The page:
Alice, this looks so good!!

  3. Alice 04/01/2012 at 11:39 am #

    Thanks Randy.

    And thanks for that feedback, super helpful. I was wondering about that myself, because most of these recipes are new to us, so it is not like we are professing to be ‘experts’ in them. So I think it is interesting to know the verdict. Glad you are interested in that too.

    I can say with this recipe… the long marinade you can taste in the texture as well as flavour in the meat, and I cooked a second batch not quite as long, and they were definitely not as good. I would like more green in the salad. It didn’t need more mint, so maybe parsley. More celery, and if you like bell pepper (capsicum to us Aussies) you could add that. B sent me the original recipe, and it had bell pepper in it. My solution of throwing loads of cilantro on the plate worked for me too.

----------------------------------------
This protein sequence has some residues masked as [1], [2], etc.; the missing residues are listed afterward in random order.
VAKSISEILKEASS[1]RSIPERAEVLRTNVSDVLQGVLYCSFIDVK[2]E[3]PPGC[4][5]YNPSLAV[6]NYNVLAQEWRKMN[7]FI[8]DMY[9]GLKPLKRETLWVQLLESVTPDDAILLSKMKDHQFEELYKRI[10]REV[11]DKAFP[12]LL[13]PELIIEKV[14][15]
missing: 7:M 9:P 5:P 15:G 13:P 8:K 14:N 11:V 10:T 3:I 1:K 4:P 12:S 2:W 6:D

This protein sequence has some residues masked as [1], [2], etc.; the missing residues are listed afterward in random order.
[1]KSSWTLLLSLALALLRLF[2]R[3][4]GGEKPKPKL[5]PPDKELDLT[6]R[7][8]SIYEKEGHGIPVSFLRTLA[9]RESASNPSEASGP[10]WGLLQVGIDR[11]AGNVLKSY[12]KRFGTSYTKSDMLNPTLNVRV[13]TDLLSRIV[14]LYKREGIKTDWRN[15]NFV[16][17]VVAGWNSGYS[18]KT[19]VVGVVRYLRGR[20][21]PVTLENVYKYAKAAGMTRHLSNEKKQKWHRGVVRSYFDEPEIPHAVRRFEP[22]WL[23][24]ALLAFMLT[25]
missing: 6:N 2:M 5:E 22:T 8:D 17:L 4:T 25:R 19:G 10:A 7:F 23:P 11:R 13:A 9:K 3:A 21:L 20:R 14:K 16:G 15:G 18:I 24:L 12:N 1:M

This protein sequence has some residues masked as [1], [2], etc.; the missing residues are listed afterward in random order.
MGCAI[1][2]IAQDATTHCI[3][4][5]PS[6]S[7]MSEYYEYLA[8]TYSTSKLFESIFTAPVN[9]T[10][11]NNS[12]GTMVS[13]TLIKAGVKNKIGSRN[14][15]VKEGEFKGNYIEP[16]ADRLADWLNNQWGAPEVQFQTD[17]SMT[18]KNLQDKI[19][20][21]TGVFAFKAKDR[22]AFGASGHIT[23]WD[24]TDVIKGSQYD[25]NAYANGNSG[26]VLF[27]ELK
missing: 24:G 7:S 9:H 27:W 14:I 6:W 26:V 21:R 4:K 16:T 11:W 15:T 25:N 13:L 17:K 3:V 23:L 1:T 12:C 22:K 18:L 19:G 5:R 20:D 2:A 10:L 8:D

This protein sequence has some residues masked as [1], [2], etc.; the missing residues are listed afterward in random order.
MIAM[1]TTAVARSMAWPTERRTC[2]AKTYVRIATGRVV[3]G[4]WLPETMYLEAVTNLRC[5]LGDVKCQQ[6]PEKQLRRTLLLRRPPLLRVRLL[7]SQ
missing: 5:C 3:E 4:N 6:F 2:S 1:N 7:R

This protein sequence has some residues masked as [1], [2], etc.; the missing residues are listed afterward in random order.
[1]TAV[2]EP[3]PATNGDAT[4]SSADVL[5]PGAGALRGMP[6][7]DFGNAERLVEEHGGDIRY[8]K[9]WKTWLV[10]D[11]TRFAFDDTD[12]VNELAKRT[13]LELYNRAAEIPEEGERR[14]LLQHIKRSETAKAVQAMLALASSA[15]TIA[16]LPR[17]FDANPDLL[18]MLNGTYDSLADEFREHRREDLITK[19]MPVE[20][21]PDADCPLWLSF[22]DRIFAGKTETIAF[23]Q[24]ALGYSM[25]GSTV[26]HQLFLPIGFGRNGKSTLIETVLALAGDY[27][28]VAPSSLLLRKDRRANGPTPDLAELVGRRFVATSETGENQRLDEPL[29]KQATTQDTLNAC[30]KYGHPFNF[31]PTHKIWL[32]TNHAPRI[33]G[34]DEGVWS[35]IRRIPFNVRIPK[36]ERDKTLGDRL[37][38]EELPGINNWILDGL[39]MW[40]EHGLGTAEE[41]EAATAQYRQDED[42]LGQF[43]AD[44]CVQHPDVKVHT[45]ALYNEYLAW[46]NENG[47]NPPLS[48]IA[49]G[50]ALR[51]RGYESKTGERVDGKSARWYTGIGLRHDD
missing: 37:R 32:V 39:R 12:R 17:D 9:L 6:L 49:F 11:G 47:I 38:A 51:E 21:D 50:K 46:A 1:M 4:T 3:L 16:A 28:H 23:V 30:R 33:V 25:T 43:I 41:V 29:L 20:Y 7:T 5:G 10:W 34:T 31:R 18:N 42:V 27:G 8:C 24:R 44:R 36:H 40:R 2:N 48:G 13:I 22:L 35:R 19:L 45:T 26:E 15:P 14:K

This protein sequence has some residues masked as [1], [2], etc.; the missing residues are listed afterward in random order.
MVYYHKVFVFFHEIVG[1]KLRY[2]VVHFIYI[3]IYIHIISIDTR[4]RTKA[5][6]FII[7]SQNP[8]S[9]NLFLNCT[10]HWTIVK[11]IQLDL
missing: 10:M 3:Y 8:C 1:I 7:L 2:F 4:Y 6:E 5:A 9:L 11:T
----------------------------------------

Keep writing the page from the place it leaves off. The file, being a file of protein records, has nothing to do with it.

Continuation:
The reaction… my husband Jason just about went to heaven. He LOVES meat, and if it is off a barbecue even better. The kebabs really were flavourful and the spice not overpowering. He is not normally someone who would look twice at couscous. But he really enjoyed the salad, it is such an interesting flavour combination with the olives and sultanas.

    And Brenda… super tasty. Better than I thought they would be to tell you the truth. Thanks for that couscous recipe to begin with as an inspiration!



    • Randy T. 04/01/2012 at 6:34 pm #

      Great to hear. You and B rock!

  4. crazyauntlala 05/01/2012 at 8:15 pm #

    Ooooh, Alice…this sounds awesome! I’m fortunate to live in a (I think) very culturally diverse area, and I know for a fact that Global Foods has a ras el hanout tin that’s very tasty. You guys are doing so great with this blog!


  1. Olive and Eggplant Spread « The A to B of Cooking - 15/01/2012

    […] mixed well. I threw on top some ripped up lettuce, some pre-soaked red onion slices (see recipe for couscous salad if you want to see the method I use) and crumbled in about 50 grams (2 oz) feta. I then tossed the […]